Home Health Cancer, 71% of transgender people do not access screening

Cancer, 71% of transgender people do not access screening

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Cancer, 71% of transgender people do not access screening

A man with ovarian cancer, a woman with prostate cancer. A situation that oncologists must begin to take into account more and more often, given that the transgender and gender non-conforming population (that is, of a different gender from that declared at birth), is increasing. And the first of those who have undertaken a transition path to the opposite sex in the past are now reaching the age when the risk of developing some form of cancer becomes more concrete. We are talking about them today in Assisi, at the Aiom Conference on the Days of Ethics in Oncology. “Between 2 and 4 percent of cancer patients on active treatment at our facility are transgender,” he says for example. Davide Dalu, oncologist at the Sacco di Milano, “yet health professionals are not yet ready to welcome and manage these patients in the best possible way”, adds Dalu, if it is true that – as shown by the results of a survey carried out in collaboration with ELMA Research on 190 transgender and gender non-conforming people – hospitals represent the fifth place where these patients suffer discrimination (after outdoor common spaces, schools, public transport and night clubs). In fact, 32% report having been the victim of discriminatory behavior by health personnel. A discrimination that can take different forms: from the use of the name assigned at birth instead of the chosen one, to attitudes of inappropriate curiosity, to a less respectful behavior than that reserved for other patients, to ignoring specific needs, to blame for the clinical problem up to the use of aggressive language. The causes? Lack of experience in treating these people’s specific problems, poor knowledge of their clinical needs, sometimes even fear or prejudice.

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Discrimination and difficulties in accessing prevention and treatment

On the other hand, almost half of oncologists (46.2%) recognize that these patients are discriminated against in accessing cancer care and 18.4% have witnessed episodes of this type attributable to gender identity from part of health workers. One consequence of this gap between the LGBTQI + population and the world of health care is that 71 percent of transgender people have never participated in any cancer screening program, and nearly a third are unable to find specific information for cancer prevention based on one’s specific condition. Furthermore, many of them access centers to tackle cancer problems with a significant delay (67.9%), they do not trust healthcare professionals (57%), they do not access treatment centers at all (44.6%). and they do not receive appropriate care (22.6%).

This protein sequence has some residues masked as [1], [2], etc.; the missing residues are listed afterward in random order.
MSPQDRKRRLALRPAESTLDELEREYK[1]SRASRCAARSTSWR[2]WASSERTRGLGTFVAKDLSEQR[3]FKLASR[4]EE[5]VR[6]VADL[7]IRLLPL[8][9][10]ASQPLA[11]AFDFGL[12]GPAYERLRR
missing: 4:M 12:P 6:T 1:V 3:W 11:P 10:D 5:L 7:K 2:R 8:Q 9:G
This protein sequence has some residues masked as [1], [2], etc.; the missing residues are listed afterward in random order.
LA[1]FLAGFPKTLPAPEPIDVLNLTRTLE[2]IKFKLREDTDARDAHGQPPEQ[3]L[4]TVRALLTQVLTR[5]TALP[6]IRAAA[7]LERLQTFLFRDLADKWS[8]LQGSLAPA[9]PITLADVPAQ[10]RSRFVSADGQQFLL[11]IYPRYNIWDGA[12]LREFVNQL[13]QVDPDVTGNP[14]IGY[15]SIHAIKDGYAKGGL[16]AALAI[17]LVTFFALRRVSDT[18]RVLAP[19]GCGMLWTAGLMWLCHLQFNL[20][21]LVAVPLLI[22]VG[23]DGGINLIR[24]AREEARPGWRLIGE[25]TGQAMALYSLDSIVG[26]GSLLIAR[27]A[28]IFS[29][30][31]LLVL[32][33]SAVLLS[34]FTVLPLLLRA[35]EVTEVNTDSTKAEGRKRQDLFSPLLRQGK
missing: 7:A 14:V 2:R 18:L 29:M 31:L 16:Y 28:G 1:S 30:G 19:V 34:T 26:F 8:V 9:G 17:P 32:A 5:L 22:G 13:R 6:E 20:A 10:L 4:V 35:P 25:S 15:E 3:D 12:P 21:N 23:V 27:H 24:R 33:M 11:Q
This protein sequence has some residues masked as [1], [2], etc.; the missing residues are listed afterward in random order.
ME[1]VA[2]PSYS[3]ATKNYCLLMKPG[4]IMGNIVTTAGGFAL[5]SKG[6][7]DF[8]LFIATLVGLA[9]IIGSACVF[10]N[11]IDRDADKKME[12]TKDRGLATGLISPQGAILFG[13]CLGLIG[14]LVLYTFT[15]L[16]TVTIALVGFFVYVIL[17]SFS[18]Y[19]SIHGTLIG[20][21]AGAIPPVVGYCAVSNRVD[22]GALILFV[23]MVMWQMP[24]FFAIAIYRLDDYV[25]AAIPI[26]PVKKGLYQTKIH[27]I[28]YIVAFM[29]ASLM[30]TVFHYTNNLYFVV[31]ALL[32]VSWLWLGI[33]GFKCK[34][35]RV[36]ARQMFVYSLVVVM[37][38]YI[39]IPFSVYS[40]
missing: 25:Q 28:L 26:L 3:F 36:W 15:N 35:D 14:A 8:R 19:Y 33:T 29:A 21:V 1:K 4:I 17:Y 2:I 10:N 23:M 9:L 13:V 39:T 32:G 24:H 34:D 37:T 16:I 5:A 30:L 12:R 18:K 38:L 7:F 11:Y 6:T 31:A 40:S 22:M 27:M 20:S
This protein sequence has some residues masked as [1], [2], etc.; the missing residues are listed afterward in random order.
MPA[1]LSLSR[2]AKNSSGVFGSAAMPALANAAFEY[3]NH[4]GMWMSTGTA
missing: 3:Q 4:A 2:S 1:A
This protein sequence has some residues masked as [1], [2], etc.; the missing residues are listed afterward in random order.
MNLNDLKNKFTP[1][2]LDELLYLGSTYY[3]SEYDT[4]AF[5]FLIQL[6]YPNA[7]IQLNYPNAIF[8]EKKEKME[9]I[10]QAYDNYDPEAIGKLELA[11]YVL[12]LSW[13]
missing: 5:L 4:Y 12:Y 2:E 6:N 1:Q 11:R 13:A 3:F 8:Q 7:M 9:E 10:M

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But the risk of cancer for this population exists and must be recognized: in the transition phase between the sexes, these people undergo biological changes so important that they can favor the onset of cancer. “I am thinking, for example, of the administration of hormones in MtF transitions, that is, from man to woman, to inhibit hair growth or to develop breasts”, he points out. Saverio Cinieri, National President of AIOM, “increasing the risk of cancer”. Not only that: even after surgery for the transformation of the genital system, the prostate may not be removed and become the site of a tumor. With an outline of legal issues if the family doctor cannot prescribe a PSA test (the marker that is used to assess the risk of prostate cancer) to what is now a woman even at the registry office.

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Train health professionals

Complex, delicate, often submerged issues involving biological, psychological and social aspects. That Aiom has decided to tackle, given that in the last 5 years 41.3% of oncologists have treated at least one transgender or gender non-conforming patient affected by cancer. “Oncology must be open to the many facets of society and must be ready to welcome them with an inclusive language – he explains Giordano Beretta, President of the AIOM Foundation – Just as we identify subgroups of patients on the basis of molecular alterations to choose the best treatment, we must also understand how to treat certain groups of patients who need special attention to be treated in the best possible way “. To improve the quality of care, the oncologists gathered in Assisi continue, it is necessary to implement the training of professionals, invest in institutional campaigns to protect these citizens from all forms of discrimination based on gender identity and provide for clinical studies that include them, considering their specific needs.

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“The decision to take care of the health of the LGBTQIA + community puts Aiom in line with the decisions taken for some time by the scientific societies of the main European countries and the United States“, he adds Filippo Pietrantonio of Gastroenterological Medical Oncology at the IRCCS National Cancer Institute Foundation in Milan and member of the Aiom National Board. “More efforts need to be made to reduce inequalities in access to cancer treatments and screening, which still exist for some categories. Often the fear of suffering discrimination represents for these citizens a barrier to prevention and treatment “.

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